Mission: Impossible – Ghost Protocol

This fourth Installment might be the best in the franchise but miles behind a true espionage thriller.

At the risk of sounding biased, I must say that I have never been a true Tom Cruise fan; at least not entirely. There are two reasons for this. One: I am yet to see a really inspiring film with Cruise in the lead, other than Jerry Maguire. Sure, crazed fans will hit back with the multi-Oscar winning Rain Man, but let’s not forget, even for a moment, that Dustin Hoffman owned that film. Two: I can’t recall a movie where Cruise has not played a cocky or egotistical character. Right from a hotshot ‘Maverick’ fighter pilot to a self-righteous vampire to a pompous Washington DC senator, Cruise has hardly ever stepped out of a ‘cool zone’ of his own making. Heck, for that matter, off-screen and he really pushes the envelope – ask Oprah Winfrey or David Letterman! With the Mission Impossible franchise, Cruise remains the actor we know him to be and doesn’t budge. Reprising his role as IMF agent Ethan Hunt, Cruise is back for another trip around the globe, complete with made-to-order disguises, hi-tech gadgetry and a team of specialists to work with.

Following a botched mission in Moscow, Hunt and his team are implicated in the bombing of the Kremlin while trying to identify the whereabouts of ‘Cobalt ‘ ̶ an international nuclear arms dealer. Initiating ‘Ghost Protocol’ or a period of Black Ops contingency, The US President disavows IMF as an organization, leaving Hunt and a team of newly promoted field agents to clear the agency’s name while simultaneously averting a cold war crisis between Russia and the United States. With the secretary killed, Hunt and his team are now rogue agents with limited resources, immunity and equipment and the last hope in preventing a nuclear strike on the United States.

For an espionage thriller, this latest installment is a high octane thrill ride right from the opening scene and doesn’t let go till the end. Screenwriters André Nemec and Josh Appelbaum keep the plot fairly simple (actually absurdly simple) where Cruise is supported by the voluptuous Paula Patton as Agent Jane Carter, Jeremy Renner as intelligence analyst William Brandt and funnyman Simon Pegg as the team’s technical expert. With the fast pacing and extravagant styling throughout, there is little time for performance gauging. However, Nemec and Appelbaum’s story is punctuated with ample moments that Pegg pulls off with ease. For this reviewer, adding comic relief to an otherwise high tension thriller and having Pegg execute those scenes are some of the areas where this film excels over the earlier installments and other spy thrillers. Renner and Patton add individual finesse while adding unique contributions towards the plot. As I said before, Cruise is in his own element and you get to see him play another tailor-made character for the umpteenth time. There are disappointments, and my main concerns are weak characters penned for pivotal areas of the plot structure. What worked for J.J Abrams’ MI3 was the dark story and an even darker villain played by the academy Award winning Philip Seymour Hoffman. Sadly, Michael Nvqvist as Hendricks, AKA Cobalt, is never daunting as the nuclear armed criminal mastermind. Playing a telecommunications tycoon cum notorious playboy, Anil Kapoor is not only miscast, his short role is a big disappointment, an unfunny joke and a huge cliché reiterating that Indian romance movies are about running around trees to seduce a woman. Like his overrated role in Slumdog Millionaire, casting Kapoor in this film is another example of why Hollywood can never blend with Bollywood, despite individual world appeal.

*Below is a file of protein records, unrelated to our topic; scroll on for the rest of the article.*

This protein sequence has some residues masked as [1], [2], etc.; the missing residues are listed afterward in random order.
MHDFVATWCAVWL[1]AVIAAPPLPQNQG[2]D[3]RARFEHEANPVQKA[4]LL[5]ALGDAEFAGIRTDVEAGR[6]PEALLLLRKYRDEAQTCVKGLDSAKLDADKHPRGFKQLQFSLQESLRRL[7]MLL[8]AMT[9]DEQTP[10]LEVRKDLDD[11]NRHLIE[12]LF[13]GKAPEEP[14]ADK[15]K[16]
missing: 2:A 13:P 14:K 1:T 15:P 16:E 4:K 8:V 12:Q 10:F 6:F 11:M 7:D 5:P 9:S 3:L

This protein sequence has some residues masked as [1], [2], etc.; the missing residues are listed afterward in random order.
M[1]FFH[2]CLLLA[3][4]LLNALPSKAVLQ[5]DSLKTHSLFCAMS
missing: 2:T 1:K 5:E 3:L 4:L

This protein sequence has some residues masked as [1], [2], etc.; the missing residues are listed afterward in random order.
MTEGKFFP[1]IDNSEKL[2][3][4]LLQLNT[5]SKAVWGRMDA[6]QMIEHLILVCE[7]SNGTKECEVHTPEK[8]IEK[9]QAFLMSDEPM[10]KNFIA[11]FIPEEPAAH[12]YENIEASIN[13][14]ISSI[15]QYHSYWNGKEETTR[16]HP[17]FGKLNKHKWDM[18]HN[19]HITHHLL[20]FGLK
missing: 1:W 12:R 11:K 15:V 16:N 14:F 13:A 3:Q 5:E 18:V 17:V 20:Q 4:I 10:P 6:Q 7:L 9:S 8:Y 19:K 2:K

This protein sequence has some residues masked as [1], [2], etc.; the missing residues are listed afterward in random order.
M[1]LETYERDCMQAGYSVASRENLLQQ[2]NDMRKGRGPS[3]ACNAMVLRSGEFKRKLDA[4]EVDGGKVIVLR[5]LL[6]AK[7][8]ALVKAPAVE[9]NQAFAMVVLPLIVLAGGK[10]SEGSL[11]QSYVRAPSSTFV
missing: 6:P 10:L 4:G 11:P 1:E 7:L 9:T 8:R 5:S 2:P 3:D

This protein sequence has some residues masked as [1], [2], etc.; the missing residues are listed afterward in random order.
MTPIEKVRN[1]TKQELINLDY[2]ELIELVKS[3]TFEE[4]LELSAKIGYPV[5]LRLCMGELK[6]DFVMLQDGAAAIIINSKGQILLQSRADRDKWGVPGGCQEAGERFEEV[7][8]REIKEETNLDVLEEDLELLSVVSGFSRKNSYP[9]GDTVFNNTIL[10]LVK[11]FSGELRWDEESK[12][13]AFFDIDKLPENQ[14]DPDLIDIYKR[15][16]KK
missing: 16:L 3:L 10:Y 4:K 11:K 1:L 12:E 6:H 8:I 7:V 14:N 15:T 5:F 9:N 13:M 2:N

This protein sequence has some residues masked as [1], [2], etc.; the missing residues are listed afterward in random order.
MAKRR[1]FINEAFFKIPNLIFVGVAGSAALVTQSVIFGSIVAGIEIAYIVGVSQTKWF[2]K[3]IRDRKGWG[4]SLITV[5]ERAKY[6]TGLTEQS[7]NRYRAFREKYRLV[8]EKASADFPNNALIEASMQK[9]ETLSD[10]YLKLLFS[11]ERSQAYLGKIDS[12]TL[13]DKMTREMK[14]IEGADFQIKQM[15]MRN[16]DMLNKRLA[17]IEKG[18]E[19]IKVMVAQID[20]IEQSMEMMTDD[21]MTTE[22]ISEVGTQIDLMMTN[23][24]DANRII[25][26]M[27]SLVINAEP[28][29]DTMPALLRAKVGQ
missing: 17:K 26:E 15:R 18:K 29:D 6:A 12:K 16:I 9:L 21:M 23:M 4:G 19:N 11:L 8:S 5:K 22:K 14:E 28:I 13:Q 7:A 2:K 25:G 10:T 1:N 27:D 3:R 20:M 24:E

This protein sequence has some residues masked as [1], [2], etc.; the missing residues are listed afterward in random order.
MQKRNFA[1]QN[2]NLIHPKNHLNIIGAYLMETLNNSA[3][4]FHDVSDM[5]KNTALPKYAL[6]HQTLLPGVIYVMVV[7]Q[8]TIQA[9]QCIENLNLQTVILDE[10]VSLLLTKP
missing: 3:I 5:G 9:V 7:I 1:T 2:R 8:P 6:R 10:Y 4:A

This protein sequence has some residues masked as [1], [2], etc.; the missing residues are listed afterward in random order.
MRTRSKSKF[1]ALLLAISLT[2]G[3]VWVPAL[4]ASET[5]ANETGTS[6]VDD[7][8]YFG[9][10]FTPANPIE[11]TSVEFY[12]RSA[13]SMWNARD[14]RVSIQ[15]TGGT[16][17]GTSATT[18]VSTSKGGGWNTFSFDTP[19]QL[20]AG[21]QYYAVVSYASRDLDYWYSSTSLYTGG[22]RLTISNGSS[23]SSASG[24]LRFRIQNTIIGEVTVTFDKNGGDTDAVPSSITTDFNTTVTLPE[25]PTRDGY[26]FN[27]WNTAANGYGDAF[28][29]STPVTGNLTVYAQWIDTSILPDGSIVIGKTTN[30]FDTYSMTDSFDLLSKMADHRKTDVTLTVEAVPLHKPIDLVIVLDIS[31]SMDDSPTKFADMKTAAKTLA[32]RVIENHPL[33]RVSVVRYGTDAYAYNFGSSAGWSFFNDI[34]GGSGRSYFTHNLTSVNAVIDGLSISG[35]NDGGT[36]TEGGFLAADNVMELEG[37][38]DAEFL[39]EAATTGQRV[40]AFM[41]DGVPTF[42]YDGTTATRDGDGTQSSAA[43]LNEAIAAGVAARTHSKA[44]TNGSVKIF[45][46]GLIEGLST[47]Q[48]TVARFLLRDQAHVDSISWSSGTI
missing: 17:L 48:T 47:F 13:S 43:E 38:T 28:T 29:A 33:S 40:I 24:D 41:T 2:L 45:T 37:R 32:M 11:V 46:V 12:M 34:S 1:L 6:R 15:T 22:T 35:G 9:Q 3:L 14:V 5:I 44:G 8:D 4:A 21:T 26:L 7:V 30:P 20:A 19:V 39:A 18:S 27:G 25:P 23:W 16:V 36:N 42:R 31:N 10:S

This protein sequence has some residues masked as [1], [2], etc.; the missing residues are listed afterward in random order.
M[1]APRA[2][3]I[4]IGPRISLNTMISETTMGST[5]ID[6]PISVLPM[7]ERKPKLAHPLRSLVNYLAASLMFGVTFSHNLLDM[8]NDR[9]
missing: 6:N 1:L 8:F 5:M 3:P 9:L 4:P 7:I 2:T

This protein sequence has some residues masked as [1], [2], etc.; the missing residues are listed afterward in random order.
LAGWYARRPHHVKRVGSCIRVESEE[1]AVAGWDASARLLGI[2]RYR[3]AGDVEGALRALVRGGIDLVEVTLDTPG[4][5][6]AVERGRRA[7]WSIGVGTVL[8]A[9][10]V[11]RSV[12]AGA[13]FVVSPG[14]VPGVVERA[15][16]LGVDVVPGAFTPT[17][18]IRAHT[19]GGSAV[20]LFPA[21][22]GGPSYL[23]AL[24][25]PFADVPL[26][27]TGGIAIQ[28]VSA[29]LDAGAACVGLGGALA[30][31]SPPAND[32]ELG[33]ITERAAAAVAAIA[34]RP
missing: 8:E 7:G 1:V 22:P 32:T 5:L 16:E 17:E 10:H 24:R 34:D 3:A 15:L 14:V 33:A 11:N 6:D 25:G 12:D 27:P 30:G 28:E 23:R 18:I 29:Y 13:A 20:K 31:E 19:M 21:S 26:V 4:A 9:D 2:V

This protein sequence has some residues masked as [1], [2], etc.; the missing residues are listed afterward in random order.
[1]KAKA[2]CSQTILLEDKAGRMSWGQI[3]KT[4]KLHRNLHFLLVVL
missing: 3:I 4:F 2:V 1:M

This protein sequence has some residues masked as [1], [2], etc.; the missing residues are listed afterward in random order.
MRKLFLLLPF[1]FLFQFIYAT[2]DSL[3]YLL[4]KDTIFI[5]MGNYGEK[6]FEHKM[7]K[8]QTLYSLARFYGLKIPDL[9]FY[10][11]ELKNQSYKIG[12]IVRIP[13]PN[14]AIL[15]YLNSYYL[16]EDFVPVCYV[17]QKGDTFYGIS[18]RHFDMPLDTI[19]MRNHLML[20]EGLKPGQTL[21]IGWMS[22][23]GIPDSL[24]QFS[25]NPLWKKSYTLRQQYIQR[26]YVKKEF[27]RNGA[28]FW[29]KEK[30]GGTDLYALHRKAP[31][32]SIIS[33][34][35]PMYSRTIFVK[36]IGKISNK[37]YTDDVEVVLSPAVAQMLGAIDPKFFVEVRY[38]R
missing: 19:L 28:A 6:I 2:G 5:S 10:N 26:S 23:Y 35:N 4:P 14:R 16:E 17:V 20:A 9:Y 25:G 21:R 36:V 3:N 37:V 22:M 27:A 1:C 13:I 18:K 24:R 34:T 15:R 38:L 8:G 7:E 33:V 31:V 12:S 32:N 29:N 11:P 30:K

All said and done, the real star of the film is director Brad Bird for making this movie the most appealing as the latest but fourth part of the franchise. Coming from a world of animated films like the Oscar winning Ratatouille and Up, MI4: Ghost Protocol is Bird’s first live action film as director and has done a good job in the process. Cinematography is easily the biggest visual treat with never-before-seen angles of the Burj Khalifa, some aerial views of the Kremlin and exotic locales of Mumbai and Bangalore. Close quarter fight scenes are also well choreographed with the style and look of a Jason Bourne or James Bond film. Although visual effects are top notch without going overboard, I do feel (SPOILER ALERT) the sandstorm sequence is a bit over the top as I have never seen such a huge wave of dust in the city, in all the years I have had the pleasure of living in Dubai.

Produced by J.J Abrams and co-produced by Tom Cruise, Bird takes this latest installment to unprecedented levels as not only the best film in the series but also as one of 2011’s above average action thrillers. As filming was done largely using the IMAX format, this film is best viewed in cinemas either on IMAX or conventional screens. Given the overall production value, the cult following behind the franchise, the ‘Dubai’ factor along with other brand endorsements, there is a very good chance this film will remain in cinemas longer than usual; or at least until every Dubai resident has seen this film at least once.

Rating: ★★★½☆

About Lloyd Bayer

Besides his passion for travelling, photography and scuba diving, Lloyd is a prolific film critic having contributed hundreds of film reviews to web and print journals, including IMDb and local daily Khaleej Times.